Finally, my dad is also very much into film and music, so you can say I really grew up surrounded by all sorts of art. Our family legend is that I was like 4 years old when we watched “Seven Samurai” together. I guess ending up making movies was quite inevitable. I am a quite calm person. That part is most certainly from my mom.

Can you share a story with us about what brought you to this specific career path?

Despite my upbringing, I took quite a detour studying Classical Philology, which may seem rather odd, but I really enjoyed studying ancient history, reading all the classics getting a sense of where we descend from. At one point I even wrote a thesis on Milton’s “Paradise Lost”. For quite a while I thought I was going to teach at college. But then a bit by accident one of my friends took me to visit the local Film Workshop in our city and then everything just fell into place. That was in 2010 and then I went to Film School a few years later and I have been making films ever since. That said, I am happy about my years studying Philology. I think it has given me so much knowledge about literature and storytelling that I use today in my work as a storyteller.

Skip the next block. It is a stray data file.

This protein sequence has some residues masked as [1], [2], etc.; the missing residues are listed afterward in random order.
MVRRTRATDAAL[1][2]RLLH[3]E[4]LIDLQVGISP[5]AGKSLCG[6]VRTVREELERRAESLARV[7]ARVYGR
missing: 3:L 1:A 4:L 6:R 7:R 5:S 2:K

Can you share the funniest or most interesting story that occurred to you in the course of your filmmaking career?